Bako National Park is Sarawak’s most accessible rainforest.
14. Kuching: The colonial city of cats (Sarawak)
Capital Kuching in western Sarawak has an uncanny affiliation with felines.
The name itself phonetically resembles the Malay word for cat (Kucing). Dozens of cat statues and tabby-friendly cafés fill the city.
Aside from this quirky connection, Kuching is Sarawak’s colonial gem.
The exotic-sounding White Rajahs, a British dynasty lasting just over 100 years, made Kuching their capital.
This legacy manifests in the Astana (Palace) and Fort Margherita.
Stroll along the Sarawak River, visit colorful Buddhist Temples and explore floating villages.
15. Mount Santubong: Sarawak’s Sacred Mountain (Sarawak)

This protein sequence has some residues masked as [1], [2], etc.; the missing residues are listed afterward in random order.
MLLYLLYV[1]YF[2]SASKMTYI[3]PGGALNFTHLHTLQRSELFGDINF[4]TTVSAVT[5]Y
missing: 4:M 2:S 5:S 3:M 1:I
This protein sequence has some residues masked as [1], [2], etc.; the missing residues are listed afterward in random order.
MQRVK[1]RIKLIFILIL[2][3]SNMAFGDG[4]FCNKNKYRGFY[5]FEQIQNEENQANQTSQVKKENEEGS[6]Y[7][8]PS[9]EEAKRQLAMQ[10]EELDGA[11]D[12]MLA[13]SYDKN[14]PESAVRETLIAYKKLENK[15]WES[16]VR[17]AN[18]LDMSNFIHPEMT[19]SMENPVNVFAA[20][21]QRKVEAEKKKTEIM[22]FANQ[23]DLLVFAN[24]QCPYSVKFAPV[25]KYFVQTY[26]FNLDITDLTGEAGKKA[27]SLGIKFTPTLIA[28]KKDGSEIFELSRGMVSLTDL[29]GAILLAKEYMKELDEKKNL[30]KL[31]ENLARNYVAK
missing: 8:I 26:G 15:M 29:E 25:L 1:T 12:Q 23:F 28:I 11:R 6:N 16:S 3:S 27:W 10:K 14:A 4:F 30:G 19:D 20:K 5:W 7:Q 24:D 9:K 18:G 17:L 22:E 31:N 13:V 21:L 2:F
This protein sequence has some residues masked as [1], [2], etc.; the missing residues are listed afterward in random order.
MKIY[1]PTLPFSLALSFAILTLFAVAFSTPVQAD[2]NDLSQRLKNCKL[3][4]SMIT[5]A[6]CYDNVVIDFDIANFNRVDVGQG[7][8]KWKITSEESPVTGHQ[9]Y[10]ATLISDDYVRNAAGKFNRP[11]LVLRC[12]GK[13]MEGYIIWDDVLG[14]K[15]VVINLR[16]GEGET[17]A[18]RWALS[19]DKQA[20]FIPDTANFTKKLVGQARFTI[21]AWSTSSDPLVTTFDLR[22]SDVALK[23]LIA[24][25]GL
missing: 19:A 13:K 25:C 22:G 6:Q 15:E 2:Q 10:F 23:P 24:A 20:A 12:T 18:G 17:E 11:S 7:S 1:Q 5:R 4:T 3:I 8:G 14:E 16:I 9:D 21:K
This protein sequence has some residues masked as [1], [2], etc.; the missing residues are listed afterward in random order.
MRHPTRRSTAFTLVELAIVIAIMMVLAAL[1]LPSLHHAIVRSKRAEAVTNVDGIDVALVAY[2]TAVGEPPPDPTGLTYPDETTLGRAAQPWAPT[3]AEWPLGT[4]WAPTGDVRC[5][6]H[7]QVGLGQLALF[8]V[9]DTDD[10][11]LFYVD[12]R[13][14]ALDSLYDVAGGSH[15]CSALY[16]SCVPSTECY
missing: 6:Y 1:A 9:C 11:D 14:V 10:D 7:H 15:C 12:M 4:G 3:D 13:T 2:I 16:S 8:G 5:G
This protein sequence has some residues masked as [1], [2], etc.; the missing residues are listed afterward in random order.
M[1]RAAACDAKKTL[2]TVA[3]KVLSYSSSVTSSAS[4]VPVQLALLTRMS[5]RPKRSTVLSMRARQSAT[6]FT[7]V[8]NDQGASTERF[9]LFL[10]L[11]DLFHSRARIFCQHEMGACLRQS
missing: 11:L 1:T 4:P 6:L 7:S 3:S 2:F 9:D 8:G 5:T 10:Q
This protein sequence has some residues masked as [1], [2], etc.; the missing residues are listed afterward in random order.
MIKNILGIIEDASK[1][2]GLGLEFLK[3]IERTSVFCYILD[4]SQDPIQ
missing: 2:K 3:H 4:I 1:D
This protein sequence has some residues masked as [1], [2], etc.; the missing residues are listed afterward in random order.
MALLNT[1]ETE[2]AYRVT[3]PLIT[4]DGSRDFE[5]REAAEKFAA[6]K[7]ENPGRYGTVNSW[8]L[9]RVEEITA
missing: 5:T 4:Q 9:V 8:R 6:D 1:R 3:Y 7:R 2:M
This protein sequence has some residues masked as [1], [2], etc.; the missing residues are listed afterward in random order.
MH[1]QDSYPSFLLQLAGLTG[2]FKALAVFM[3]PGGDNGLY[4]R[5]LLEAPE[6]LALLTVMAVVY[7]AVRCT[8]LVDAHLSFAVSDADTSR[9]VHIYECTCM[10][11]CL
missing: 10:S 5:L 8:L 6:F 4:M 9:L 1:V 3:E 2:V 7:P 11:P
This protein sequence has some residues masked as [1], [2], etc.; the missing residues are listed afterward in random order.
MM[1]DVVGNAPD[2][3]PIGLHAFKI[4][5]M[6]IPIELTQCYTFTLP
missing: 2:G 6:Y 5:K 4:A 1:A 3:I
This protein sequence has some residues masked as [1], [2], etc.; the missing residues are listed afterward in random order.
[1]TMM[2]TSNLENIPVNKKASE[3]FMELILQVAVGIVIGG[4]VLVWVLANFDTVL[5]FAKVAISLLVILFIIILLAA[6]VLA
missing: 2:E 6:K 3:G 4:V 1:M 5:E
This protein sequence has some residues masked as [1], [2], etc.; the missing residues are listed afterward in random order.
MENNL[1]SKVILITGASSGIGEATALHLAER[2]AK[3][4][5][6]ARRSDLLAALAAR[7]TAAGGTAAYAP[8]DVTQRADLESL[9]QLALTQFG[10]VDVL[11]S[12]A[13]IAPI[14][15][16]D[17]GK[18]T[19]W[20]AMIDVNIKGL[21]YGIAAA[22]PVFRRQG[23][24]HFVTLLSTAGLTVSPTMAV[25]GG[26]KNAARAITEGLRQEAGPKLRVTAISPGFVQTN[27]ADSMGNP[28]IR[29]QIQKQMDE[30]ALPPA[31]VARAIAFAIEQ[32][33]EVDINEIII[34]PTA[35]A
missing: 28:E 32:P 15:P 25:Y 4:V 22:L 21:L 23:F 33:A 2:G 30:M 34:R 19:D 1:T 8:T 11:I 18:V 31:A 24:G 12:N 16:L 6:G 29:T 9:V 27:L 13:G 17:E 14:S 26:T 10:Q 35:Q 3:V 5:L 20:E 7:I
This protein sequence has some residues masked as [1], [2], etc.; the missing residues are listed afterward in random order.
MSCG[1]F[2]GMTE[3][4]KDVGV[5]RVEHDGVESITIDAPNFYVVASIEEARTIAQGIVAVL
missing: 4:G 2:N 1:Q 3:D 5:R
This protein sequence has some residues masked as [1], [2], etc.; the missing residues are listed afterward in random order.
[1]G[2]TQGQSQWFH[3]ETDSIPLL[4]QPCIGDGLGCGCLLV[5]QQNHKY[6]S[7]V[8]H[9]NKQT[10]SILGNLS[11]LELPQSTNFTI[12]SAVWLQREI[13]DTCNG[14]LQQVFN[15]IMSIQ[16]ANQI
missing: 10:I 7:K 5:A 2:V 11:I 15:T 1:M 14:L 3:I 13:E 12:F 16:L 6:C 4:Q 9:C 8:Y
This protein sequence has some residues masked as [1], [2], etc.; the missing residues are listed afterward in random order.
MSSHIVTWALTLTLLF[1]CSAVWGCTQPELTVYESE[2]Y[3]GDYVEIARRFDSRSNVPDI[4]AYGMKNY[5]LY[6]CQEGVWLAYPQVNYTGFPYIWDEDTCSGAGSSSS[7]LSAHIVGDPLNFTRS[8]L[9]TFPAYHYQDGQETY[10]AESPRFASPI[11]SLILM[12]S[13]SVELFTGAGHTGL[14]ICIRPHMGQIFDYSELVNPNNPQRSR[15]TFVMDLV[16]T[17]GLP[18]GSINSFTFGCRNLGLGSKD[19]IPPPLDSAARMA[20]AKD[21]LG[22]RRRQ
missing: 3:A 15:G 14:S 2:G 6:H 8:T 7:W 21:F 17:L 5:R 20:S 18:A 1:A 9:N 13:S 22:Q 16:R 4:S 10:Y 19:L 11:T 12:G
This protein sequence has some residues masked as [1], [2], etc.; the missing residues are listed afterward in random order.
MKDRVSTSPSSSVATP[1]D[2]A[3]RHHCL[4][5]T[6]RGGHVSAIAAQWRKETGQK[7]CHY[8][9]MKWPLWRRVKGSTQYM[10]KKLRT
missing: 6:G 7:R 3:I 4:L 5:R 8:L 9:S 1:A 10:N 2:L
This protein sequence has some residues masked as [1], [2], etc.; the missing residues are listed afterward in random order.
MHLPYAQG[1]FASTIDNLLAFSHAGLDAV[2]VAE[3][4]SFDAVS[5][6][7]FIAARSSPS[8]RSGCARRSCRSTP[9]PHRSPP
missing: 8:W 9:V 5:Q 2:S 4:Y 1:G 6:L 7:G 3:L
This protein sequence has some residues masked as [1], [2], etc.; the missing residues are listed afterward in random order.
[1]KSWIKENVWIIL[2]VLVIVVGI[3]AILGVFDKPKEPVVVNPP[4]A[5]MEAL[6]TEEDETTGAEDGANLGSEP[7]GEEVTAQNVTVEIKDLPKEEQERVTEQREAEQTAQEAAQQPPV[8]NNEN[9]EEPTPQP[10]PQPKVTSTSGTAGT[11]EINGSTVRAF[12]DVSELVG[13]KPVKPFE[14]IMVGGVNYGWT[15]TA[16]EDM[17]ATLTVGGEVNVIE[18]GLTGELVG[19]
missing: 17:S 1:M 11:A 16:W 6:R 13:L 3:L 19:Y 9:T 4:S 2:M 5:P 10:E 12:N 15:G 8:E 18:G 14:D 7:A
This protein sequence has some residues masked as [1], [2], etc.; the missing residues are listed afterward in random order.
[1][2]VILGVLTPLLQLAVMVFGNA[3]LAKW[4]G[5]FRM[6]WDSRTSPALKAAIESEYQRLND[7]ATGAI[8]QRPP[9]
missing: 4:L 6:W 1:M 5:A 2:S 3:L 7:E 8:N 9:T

Mount Santubong is Sarawak’s version of Mount Kinabalu.
Located in western Sarawak near Kuching, Santubong soars 810 meters (2,657 feet) above sea level.
The mountain dominates the coastline and forms the backdrop to the classy Damai Beach Resort.
Several habitats and ecological zones cover the mountain including mangroves and rainforests.
Irrawaddy dolphins live in the muddy coastal waters. Lucky travelers often report sightings.
The Rainforest Music Festival held every July takes place at the foothills of Santubong’s in Sarawak Cultural Village too.
16. Discover the enigmatic Sea Nomads (Sabah)
Borneo’s Bajau are often called ‘Sea Nomads’ or ‘Sea Gypsies’
After centuries of a seafaring lifestyle, today’s Bajau live in stilted villages above the sea. Some in western Sabah have developed horse-riding skills and now live on the land.
Travelers can discover these mysterious people and their ancient traditions. This includes their ability to dive for 13 minutes without equipment.
Semporna in east Sabah has one of Borneo’s largest Bajau floating villages.
17. Learn about Borneo’s indigenous (Borneo)